One Last Fight

By Robbie Trujillo
New Mexico, DIY, Public Land

One Last Fight - Robbie TrujilloSeptember/October 2013 EBJ (Issue 79) - As I walked up the ridge on the first afternoon of my 2012 New Mexico elk hunt, I was welcomed by the faint bugles of a bull in the distance. It was still pretty early and I figured the bull was bedded so I decided to wait a little while before I got any closer. I had been sitting in the shade of a pine tree for about 30 minutes when the bull began to bugle more regularly. I knew it was time to make my move to get a look at him.

Moving about 200 yards farther up the ridge, I got my first glimpse. It was a quick look, but I could tell he was a big bull. When I got to within 100 yards of the bull I could see that he was a big 8x6 bull. He had about 10 cows with him and they were all feeding off to my right. I figured the bull would score between 350 and 360 but he wasn’t really what I wanted to shoot on the first day. I could hear a couple of other bulls bugling further up the ridge, so I headed up towards them.

I ran into a 340-inch 6x6 and another smaller bull before I started to head back down towards my truck. There were still a few bulls bugling down below me so I was hoping to get a look at them.

As I walked I could tell I was getting close to one of the bulls. He was moving down and to my right so I hurried to get to where I thought he might cross. I felt like he was really close when he let out a bugle just over a little rise. He walked a little closer and I could see that he was the same 8x6 from earlier. He walked by me at 50 yards and I took some video of him, hoping that I would not regret letting him go.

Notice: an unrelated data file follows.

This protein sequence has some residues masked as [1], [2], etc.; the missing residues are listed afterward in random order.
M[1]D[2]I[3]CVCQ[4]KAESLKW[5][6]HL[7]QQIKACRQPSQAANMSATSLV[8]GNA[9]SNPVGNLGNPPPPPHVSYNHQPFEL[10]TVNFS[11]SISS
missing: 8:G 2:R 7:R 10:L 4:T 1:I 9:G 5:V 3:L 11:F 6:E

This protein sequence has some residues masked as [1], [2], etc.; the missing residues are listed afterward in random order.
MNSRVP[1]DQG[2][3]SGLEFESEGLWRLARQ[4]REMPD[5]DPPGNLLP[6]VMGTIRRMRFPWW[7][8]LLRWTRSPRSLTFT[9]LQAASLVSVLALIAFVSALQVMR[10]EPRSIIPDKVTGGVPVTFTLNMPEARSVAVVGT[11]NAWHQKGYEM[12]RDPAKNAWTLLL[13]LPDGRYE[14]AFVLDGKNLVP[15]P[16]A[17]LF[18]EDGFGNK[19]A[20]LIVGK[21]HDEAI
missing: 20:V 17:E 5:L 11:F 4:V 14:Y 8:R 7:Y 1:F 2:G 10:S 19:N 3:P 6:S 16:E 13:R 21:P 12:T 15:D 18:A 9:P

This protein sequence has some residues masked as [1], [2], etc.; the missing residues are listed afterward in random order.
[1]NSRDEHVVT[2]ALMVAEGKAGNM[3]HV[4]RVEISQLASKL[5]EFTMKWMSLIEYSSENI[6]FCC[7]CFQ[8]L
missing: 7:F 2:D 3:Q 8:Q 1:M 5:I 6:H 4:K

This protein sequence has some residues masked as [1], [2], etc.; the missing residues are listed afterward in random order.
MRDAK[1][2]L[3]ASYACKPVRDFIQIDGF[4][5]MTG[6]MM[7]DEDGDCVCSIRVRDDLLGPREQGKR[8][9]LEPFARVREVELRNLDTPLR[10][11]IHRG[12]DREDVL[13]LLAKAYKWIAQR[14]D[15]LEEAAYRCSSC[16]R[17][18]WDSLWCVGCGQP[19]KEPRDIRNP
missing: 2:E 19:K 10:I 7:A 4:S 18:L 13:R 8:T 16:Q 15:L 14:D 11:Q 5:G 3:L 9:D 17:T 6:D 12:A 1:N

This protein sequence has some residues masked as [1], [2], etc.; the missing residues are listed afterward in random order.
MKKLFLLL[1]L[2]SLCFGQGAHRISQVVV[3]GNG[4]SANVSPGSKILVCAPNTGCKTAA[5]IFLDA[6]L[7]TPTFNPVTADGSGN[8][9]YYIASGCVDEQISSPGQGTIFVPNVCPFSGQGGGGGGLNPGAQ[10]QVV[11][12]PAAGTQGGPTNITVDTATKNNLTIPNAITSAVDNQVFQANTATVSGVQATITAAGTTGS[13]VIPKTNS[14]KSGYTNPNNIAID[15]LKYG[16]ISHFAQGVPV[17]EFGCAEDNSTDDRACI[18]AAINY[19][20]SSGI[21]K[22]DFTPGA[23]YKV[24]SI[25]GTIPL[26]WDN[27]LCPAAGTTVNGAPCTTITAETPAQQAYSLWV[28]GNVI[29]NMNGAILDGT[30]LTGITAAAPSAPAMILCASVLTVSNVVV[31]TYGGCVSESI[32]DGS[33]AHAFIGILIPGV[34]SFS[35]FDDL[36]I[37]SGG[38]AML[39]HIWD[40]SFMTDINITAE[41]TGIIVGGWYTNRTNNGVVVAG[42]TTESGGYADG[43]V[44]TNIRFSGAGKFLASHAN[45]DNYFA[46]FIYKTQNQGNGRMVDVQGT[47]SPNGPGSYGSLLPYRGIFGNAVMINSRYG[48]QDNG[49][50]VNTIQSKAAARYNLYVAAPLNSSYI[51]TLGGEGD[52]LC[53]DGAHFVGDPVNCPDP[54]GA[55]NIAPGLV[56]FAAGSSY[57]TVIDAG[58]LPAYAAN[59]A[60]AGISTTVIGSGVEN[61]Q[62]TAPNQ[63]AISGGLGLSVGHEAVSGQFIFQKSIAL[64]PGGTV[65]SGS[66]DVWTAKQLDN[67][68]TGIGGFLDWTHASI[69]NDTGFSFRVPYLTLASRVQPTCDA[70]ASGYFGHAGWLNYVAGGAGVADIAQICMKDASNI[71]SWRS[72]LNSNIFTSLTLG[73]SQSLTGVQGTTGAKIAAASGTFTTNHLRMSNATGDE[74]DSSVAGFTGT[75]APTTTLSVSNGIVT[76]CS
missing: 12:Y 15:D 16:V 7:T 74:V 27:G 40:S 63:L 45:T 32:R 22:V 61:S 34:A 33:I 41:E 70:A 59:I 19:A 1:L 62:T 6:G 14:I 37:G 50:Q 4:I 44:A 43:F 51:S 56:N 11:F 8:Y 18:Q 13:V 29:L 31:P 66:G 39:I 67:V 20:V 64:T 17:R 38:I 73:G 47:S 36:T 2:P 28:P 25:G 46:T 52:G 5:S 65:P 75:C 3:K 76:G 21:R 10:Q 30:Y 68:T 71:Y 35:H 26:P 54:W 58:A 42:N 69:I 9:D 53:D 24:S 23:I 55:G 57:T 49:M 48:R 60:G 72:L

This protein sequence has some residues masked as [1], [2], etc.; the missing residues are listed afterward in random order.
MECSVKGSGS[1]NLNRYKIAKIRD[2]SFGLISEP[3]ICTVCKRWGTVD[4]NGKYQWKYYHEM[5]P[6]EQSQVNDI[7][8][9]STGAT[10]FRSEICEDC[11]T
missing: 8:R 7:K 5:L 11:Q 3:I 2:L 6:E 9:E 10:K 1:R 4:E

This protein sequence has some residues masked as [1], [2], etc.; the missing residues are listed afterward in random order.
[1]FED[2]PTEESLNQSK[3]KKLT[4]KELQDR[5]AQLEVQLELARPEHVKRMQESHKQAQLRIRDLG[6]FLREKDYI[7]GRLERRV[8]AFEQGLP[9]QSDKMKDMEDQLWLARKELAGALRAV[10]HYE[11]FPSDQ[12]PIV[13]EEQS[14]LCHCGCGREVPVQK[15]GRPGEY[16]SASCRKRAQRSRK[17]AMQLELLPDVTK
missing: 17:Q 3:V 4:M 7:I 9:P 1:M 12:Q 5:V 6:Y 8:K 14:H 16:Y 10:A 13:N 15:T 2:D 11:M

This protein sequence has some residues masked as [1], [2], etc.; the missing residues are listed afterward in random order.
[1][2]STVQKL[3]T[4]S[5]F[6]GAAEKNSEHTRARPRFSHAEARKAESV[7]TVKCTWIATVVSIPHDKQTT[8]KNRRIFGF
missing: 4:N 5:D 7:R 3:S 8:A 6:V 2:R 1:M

The second and third days were pretty much the same. I saw bulls each morning and evening, but didn’t get into anything that looked better. On the morning of the fourth day, I was not optimistic at all. It was cold and the wind was howling so much that I didn’t even want to leave the truck. I knew I had to, so I zipped up and headed off into the canyon.

After getting to the top of the ridge I could hear some bulls bugling over the sound of the wind through the aspens. I made my way closer and before I knew it I was right in with them. I had one bull about 80 yards in front of me and another was coming toward me from my left. I saw that they were both nice bulls, so I started to take video of them. I couldn’t see the closer bull after he walked into some thicker trees, so I took a couple steps up and turned to look at the bull that was in front of me.

Just then I heard a whiz and a crack! I felt the zip of an arrow fly right by me, missing me by inches! I could still see the bull standing there, so I quickly moved up behind a tree to shield myself if the hunter shot again.

One Last Fight - Robbie Trujillo

For a full account of Robbie's adventure, go to page 42 in the September/October 2013 issue of Eastmans' Bowhunting Journal.